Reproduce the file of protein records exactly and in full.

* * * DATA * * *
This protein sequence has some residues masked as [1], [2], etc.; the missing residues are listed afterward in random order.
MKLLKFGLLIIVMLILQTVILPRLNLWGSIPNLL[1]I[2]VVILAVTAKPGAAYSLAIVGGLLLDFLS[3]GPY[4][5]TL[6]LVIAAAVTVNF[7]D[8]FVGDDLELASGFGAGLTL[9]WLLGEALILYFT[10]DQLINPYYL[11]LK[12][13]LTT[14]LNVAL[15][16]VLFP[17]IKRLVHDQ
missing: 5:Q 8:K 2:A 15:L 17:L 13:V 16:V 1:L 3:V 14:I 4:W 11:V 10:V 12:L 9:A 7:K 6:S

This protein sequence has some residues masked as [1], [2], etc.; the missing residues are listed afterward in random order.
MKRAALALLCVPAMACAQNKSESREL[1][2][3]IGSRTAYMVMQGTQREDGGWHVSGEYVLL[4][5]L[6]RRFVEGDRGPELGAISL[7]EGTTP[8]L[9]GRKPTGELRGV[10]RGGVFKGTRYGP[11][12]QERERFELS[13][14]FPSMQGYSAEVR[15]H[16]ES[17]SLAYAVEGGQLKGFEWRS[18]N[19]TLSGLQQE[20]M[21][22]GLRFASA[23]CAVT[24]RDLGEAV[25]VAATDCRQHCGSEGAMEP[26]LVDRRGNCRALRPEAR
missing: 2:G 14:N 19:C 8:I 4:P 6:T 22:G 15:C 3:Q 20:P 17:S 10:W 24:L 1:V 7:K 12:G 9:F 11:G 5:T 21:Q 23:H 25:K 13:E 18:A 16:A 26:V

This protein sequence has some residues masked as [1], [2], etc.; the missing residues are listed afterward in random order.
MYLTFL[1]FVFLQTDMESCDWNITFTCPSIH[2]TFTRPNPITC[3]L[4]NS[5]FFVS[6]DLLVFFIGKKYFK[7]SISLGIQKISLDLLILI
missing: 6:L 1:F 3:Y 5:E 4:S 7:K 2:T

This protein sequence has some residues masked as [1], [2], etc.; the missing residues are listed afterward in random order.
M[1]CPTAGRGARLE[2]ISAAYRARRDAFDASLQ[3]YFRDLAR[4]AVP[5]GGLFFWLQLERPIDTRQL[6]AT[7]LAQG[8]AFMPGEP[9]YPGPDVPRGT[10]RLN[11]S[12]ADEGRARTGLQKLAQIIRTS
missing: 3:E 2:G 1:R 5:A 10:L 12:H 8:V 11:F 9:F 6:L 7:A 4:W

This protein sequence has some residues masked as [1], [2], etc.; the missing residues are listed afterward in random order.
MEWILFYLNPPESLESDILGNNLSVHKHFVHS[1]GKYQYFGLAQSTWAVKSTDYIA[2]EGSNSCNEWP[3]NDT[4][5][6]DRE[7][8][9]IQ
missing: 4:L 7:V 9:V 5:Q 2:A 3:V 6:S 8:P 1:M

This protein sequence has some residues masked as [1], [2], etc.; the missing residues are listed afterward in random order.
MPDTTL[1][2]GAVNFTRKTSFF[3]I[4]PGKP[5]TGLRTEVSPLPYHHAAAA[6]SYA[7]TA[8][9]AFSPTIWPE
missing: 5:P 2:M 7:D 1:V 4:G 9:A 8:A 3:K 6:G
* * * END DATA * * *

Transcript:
This protein sequence has some residues masked as [1], [2], etc.; the missing residues are listed afterward in random order.
MKLLKFGLLIIVMLILQTVILPRLNLWGSIPNLL[1]I[2]VVILAVTAKPGAAYSLAIVGGLLLDFLS[3]GPY[4][5]TL[6]LVIAAAVTVNF[7]D[8]FVGDDLELASGFGAGLTL[9]WLLGEALILYFT[10]DQLINPYYL[11]LK[12][13]LTT[14]LNVAL[15][16]VLFP[17]IKRLVHDQ
missing: 5:Q 8:K 2:A 15:L 17:L 13:V 16:V 1:L 3:V 14:I 4:W 11:V 10:V 12:L 9:A 7:K 6:S

This protein sequence has some residues masked as [1], [2], etc.; the missing residues are listed afterward in random order.
MKRAALALLCVPAMACAQNKSESREL[1][2][3]IGSRTAYMVMQGTQREDGGWHVSGEYVLL[4][5]L[6]RRFVEGDRGPELGAISL[7]EGTTP[8]L[9]GRKPTGELRGV[10]RGGVFKGTRYGP[11][12]QERERFELS[13][14]FPSMQGYSAEVR[15]H[16]ES[17]SLAYAVEGGQLKGFEWRS[18]N[19]TLSGLQQE[20]M[21][22]GLRFASA[23]CAVT[24]RDLGEAV[25]VAATDCRQHCGSEGAMEP[26]LVDRRGNCRALRPEAR
missing: 2:G 14:N 19:C 8:I 4:P 6:T 22:G 15:C 3:Q 20:P 17:S 10:W 24:L 1:V 7:K 12:G 9:F 11:G 5:T 21:Q 23:H 25:K 13:E 18:A 16:A 26:V

This protein sequence has some residues masked as [1], [2], etc.; the missing residues are listed afterward in random order.
MYLTFL[1]FVFLQTDMESCDWNITFTCPSIH[2]TFTRPNPITC[3]L[4]NS[5]FFVS[6]DLLVFFIGKKYFK[7]SISLGIQKISLDLLILI
missing: 6:L 1:F 3:Y 5:E 4:S 7:K 2:T

This protein sequence has some residues masked as [1], [2], etc.; the missing residues are listed afterward in random order.
M[1]CPTAGRGARLE[2]ISAAYRARRDAFDASLQ[3]YFRDLAR[4]AVP[5]GGLFFWLQLERPIDTRQL[6]AT[7]LAQG[8]AFMPGEP[9]YPGPDVPRGT[10]RLN[11]S[12]ADEGRARTGLQKLAQIIRTS
missing: 3:E 2:G 1:R 5:A 10:L 12:H 8:V 11:F 9:F 6:L 7:A 4:W

This protein sequence has some residues masked as [1], [2], etc.; the missing residues are listed afterward in random order.
MEWILFYLNPPESLESDILGNNLSVHKHFVHS[1]GKYQYFGLAQSTWAVKSTDYIA[2]EGSNSCNEWP[3]NDT[4][5][6]DRE[7][8][9]IQ
missing: 4:L 7:V 9:V 5:Q 2:A 3:V 6:S 8:P 1:M

This protein sequence has some residues masked as [1], [2], etc.; the missing residues are listed afterward in random order.
MPDTTL[1][2]GAVNFTRKTSFF[3]I[4]PGKP[5]TGLRTEVSPLPYHHAAAA[6]SYA[7]TA[8][9]AFSPTIWPE
missing: 5:P 2:M 7:D 1:V 4:G 9:A 8:A 3:K 6:G